Speaking of the smaller bands - there are a total of 16 provided for the jib boom and gaffs, and each has four "ports" which would support a line for some purpose. None of those holes are actually a hole. In most cases there is a "dimple" where the hole should be but each and every one has to be drilled out to be useful. So 16 X 4 = 48 holes; #75/76 size) that need to be drilled in very small, Britannia metal pieces. Luckily I have a MicroLux drill press which makes this somewhat easier. I cannot imagine the frustration for those who would have to resort to a pin vice to drill these out - hope for a really sharp #76 drill bit - but you will probably be disappointed.


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Thanks Nic - I hope to keep exposure to sunlight to a minimum. Maybe I should ask for a "blue tint" to the glass in the case since most interior lights these days are LEDs which have considerably more "blue" in them than an incandescent.

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The replacement poop decking piece arrived today and I got both sections glued on.


Tomorrow the hull gets turned over and glued to the build board and the fun really starts - fairing in the balsa fillers and the bulkheads.


I did not try and take the laser char off the bulkheads as this gives a good indication if you have "touched" a particular bulkhead or not.


I plan on putting masking tape over the center bulkheads while I fair the filler blocks so I do not inadvertently grind one down while trying to get a filler block fair.


Here is the hull with the final piece of decking weighted down while the glue dries.


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With the decking completed it is time to glue the hull to the build board.


As might be expected, less than half of the bulkhead extensions touched the build board when the hull was inverted. I checked each one using an Xacto knife and marked those that were in contact.






I put a dollop of glue on each one, inverted the hull, made sure it was straight on the build board and added weights (storage bags filled with BBs).


Then went back (alternating sides to avoid putting any twist on the hull) and added shims and glue to all the bulkhead extensions that did not meet the build board.


So here is the hull glued to the build board. I will let this set overnight to make sure all, the glue is set.




Edited by cdrusn89
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I cheated and started fairing the hull this evening after dinner.


3 hours later I think I have the stern in pretty good shape.


I will tackle the bow tomorrow after a few "house" chores (like stringing wire from one end of the attic to the other. Best done early in the day in Florida.


Here  is how the stern looks and the overall "platform for this work - very stable.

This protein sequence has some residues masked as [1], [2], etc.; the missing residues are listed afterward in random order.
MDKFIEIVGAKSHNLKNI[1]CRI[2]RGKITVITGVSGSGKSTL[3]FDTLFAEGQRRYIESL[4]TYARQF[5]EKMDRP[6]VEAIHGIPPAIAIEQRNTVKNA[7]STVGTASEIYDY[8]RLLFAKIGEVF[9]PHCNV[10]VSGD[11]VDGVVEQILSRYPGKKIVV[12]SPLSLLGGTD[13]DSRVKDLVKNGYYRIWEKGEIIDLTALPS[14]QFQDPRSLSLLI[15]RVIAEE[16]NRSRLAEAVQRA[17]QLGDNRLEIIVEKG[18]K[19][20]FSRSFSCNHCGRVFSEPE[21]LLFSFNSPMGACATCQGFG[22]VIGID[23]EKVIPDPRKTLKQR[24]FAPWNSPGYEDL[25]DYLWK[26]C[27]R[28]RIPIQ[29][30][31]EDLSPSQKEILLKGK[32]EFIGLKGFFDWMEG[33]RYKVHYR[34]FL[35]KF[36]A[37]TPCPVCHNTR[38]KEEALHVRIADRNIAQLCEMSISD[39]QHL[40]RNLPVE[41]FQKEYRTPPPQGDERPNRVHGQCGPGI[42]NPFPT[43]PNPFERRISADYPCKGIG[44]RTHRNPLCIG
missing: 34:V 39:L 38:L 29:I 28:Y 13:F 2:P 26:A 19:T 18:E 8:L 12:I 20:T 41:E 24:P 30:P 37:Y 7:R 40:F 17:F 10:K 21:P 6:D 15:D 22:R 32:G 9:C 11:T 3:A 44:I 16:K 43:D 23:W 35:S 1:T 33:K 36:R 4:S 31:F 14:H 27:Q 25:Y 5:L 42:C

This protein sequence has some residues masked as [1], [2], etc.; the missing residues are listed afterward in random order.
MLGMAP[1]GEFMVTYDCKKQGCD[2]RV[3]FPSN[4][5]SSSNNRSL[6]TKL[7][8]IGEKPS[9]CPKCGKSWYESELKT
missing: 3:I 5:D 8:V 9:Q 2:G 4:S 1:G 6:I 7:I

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I finally got to the bow after a full day of "house" work.


It was somewhat faster on the bow as I did not have to contend with the very undefined billet at the transom.


So the fairing is done (and a masterful job if I do say so myself). I was able to draw on the experience fairing the Endeavour which had balsa everywhere and the hull was over 4' long so this seemed easy by comparison. On the center six bulkheads I really did little more than take the laser char off.


Planking begins tomorrow (after more "house" work).


Build board and hull have been returned to the "working" bench





Edited by cdrusn89
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I tried the laser cut garboard strakes but could not get the forward set to work. I noticed that contrary to the instructions the prototype photos show the pointy end of the forward set about half way between bulkhead 7 and 8 (instructions say at centerline of BH 8). Even moving them forward did not yield a "satisfactory" result IMHO so I chose to just use the 1/4" wide planks for the forward garboard strakes.

Here is what the first two planks at the bow look like.


Attention will have to be paid to how the planks at the bow go together since they will be sanded flat to accept the stem.


I also did not follow the instructions and add the sheer strakes before planking. They appear too fragile to survive the planking process, especially across the main deck where they are unsupported except for the bulkhead extensions. My solution was to pin (and then glue) a 1/8" wide plank with the bottom (hull is inverted) even with the subdeck, leaving the edge of the "real" deck open to later have the sheer strake installed after the hull is filled, sanded and ready (more or less) for paint. In the pictures of the prototype I could not see any evidence that the sheer strake was installed prior to the planking.

Here are some pictures of the "sheer plank" pinned and glued on the starboard side. I had to "adjust" some of the bulkhead extension to permit a smooth flow of the sheer plank across the bulkhead extensions.